LTAC Exp Counts as Hospital Exp?
- 0May 4, '12 by mindlorHi all...
I have a GN job lined up at an LTAC which will morph into an RN job once I am licensed.
Pts are mainly on vents or being weaned from vents, trachs, gnarly wounds, very ill dialysis patients....very complex very sick people......their stays are just longer than a normal hospital.
Avg glasgow scores range from say 3-8.
So my question is, and I guess I am aiming this mainly at you nurse managers out there...
Will this be considered hospital exp? CC exp?
It is set up exactly like a regular hospital, the only difference being length of pt stay....
They also have an ICU and they have said once I have my ACLS thy will put me through their critical care training program.....
So anyway, thanks in advance for the input....
- 0May 4, '12 by Good Morning, GilIf you're talking about whether or not LTAC counts for CRNA school, it doesn't. CRNA school requires ICU experience, but I guess it depends on your LTAC's ICU whether or not that would count or not. You could just ask the CRNA schools that you're interested in, and they will tell you how to proceed.
Personally, if I were going to attend a CRNA program, I would want the highest quality ICU experience wherever that may be (as far as acuity of patients, etc). Don't know how acute your LTAC's ICU is.
If this is not what you were asking, then it's not a helpful reply lol. But, most people wanting to know if their ICU experience "counts," want to know if it will work for CRNA school. I work in an ICU, and I wish that I were remotely interested in being a CRNA since the extra money would be nice to put away for retirement, vacations, helping out the parents when they age, etc. For whatever reason, I have always been attracted to things that don't pay well. In college: wanted to be a social worker or school counselor. And, let's face it: many things pay better than nursing, but that's not why we became nurses.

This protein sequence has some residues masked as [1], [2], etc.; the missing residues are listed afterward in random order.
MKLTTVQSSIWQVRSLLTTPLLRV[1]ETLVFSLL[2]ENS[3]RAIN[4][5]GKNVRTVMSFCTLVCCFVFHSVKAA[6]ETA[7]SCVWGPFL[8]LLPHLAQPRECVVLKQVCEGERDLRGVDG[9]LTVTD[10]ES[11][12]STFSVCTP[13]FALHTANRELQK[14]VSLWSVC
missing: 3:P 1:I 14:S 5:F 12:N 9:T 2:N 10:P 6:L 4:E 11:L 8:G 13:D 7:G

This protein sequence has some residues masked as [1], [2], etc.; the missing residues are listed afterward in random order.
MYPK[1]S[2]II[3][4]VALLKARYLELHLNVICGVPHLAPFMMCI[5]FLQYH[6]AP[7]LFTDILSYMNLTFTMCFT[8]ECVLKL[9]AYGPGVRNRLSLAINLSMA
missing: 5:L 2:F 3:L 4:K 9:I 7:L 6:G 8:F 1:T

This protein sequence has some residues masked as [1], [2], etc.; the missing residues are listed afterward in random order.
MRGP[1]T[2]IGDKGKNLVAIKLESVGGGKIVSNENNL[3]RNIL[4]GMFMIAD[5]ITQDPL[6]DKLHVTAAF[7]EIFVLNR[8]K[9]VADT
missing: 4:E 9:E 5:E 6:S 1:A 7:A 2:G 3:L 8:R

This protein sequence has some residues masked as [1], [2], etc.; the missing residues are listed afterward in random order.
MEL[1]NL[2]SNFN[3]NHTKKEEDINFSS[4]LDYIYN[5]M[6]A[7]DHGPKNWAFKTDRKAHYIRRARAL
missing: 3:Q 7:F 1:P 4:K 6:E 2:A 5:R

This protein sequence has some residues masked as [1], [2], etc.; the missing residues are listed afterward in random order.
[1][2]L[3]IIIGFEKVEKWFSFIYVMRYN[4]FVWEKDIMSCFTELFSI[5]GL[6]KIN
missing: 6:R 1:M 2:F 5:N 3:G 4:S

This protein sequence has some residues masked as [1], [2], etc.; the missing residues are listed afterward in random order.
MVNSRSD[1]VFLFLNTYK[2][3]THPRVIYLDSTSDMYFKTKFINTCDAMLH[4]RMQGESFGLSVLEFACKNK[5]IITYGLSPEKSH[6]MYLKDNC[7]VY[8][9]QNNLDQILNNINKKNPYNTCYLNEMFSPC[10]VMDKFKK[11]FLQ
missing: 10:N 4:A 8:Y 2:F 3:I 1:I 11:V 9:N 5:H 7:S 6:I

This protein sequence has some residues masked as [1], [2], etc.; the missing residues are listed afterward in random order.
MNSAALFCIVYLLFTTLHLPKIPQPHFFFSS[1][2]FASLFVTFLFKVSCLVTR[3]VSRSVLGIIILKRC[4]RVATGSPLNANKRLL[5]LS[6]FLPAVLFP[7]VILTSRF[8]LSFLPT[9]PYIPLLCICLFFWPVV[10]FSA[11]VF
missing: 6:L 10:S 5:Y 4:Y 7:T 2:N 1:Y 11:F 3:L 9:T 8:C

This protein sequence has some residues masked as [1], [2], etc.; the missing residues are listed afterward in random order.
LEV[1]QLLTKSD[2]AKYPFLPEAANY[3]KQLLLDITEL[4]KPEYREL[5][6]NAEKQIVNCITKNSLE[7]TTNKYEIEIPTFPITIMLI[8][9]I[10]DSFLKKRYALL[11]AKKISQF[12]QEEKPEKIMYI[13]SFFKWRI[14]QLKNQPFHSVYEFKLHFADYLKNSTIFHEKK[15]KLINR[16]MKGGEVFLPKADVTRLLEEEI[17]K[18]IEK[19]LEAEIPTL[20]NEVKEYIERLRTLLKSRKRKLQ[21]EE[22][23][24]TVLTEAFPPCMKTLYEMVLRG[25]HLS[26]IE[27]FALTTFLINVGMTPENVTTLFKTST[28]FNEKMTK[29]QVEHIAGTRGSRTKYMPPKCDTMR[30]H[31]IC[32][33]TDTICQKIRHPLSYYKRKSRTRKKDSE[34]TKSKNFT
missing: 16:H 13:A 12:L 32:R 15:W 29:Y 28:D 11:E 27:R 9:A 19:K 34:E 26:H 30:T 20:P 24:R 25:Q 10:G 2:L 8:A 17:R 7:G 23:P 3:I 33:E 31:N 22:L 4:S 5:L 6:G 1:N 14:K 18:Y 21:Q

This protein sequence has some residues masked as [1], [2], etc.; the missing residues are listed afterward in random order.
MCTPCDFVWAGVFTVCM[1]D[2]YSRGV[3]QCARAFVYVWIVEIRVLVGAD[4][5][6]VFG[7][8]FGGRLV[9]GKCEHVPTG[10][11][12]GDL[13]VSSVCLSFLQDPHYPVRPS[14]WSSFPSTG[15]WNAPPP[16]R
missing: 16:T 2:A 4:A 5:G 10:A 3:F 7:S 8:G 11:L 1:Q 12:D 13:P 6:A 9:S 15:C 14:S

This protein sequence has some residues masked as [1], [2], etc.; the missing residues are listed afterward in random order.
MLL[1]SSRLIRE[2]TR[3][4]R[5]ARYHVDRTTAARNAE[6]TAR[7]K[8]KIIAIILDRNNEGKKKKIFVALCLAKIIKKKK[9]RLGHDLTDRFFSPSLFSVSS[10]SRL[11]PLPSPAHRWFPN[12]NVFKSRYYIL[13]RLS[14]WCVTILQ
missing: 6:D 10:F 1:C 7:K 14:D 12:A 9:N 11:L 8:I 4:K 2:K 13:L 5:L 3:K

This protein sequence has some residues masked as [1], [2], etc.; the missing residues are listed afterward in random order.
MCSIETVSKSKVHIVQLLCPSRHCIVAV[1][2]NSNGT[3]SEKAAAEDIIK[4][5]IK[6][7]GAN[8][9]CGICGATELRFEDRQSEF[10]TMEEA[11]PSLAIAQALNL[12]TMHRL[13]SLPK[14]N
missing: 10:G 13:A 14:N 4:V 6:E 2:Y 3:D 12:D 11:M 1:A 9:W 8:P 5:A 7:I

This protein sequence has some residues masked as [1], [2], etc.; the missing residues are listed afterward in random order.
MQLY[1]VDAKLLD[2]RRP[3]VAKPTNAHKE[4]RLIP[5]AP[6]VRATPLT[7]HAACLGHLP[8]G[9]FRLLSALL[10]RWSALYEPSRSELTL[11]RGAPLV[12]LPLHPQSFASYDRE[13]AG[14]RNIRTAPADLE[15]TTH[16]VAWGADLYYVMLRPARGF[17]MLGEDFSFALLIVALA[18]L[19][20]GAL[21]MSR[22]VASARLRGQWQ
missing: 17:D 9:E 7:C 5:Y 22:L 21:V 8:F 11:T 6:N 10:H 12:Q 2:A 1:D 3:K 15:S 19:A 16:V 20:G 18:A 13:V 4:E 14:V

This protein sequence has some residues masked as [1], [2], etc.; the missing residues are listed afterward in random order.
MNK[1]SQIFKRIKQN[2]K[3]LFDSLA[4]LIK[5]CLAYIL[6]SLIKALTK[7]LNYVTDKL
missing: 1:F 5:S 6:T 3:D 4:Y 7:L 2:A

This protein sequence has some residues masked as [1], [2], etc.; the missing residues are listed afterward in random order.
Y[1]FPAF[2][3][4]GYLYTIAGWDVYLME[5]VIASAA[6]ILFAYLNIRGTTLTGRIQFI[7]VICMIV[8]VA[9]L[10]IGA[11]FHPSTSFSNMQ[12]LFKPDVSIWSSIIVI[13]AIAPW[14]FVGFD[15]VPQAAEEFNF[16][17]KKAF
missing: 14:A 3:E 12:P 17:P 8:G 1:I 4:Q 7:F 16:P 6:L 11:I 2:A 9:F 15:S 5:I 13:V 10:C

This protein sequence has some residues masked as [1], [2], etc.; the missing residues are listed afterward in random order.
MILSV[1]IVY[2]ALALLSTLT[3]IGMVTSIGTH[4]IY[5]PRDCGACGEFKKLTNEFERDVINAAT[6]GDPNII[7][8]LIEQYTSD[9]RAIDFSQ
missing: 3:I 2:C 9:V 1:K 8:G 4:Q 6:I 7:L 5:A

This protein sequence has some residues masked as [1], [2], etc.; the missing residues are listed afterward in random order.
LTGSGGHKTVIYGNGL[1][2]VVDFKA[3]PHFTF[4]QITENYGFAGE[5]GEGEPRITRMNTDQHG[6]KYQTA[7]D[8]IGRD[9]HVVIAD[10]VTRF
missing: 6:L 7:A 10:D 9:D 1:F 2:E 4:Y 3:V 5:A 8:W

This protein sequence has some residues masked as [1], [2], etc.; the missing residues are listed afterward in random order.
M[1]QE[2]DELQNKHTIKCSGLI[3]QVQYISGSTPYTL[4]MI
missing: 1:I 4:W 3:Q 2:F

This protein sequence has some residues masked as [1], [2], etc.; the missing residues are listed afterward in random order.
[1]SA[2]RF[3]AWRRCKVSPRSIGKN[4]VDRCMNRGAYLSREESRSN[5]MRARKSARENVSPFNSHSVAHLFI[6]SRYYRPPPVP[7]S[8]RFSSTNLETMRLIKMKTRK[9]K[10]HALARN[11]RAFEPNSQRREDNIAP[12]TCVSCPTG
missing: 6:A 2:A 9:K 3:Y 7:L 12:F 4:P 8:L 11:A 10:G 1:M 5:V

As far as graduate degrees, I probably will end up going for nursing education (pending how much I enjoy precepting in the future, have only precepted once as a fill in back in the day lol, but enjoyed it), which is probably the lowest paying graduate nursing degree you can obtain since it doesn't pay any better than bedside nursing for the most part lol (if you have your masters only), but I make my career choice based on where my passion is (and there's nothing wrong with making career choice based on money, and I'm not even implying that's why you want to be a CRNA, but let's face it: if it didn't pay well, most people wouldn't bother with the intense training).
- 2May 5, '12 by Zookeeper3If you are looking for a basic ICU to gain a good year of skills in before moving to a high acuity one than it certainly DOES count. (NOT a lick for CRNA though). These patients are multisystem sick and are very busy. It is a great place to start before you jump head first into balloon pumps, 15 drips, ventricular assist devices and so on. It is a great base of any ICU care.
Im a travel nurse now in one of those ICU's and haven't seen a vent in the three weeks I've been here, so just be aware the acuity varies greatly from that type of ICU to others in large facilities.
- 0May 5, '12 by sauconyrunnerI think that any experience handling vents would be respected in a hiring process. I mean, lots of RN's work at acute care facilities and never handle a vent. You need to make it very clear on your application though that you are working on a vent unit.
This does bring to mind though- we hired a traveller once to work in the ER from an LTAC. She had a lot of experience with trached patients but not a lot of experience with patients in really acute respiratory distress needing intubation...and she also had not a lot of experience at all with medications used in our setting. She eventually was fired after she documented that Respiratory was giving prednisone treatments. (Breathing tx ordered and Prednisone...she didnt understand that prednisone was a pill, not the treatment...) and was trying to give a patient 7 ml in one buttock IM. I think she was just not bright, and that this
had nothing to do with where she came from, but just be aware that you wont be working with many of the critical care meds- pts go to LTAC when they are stable enough to leave acute care.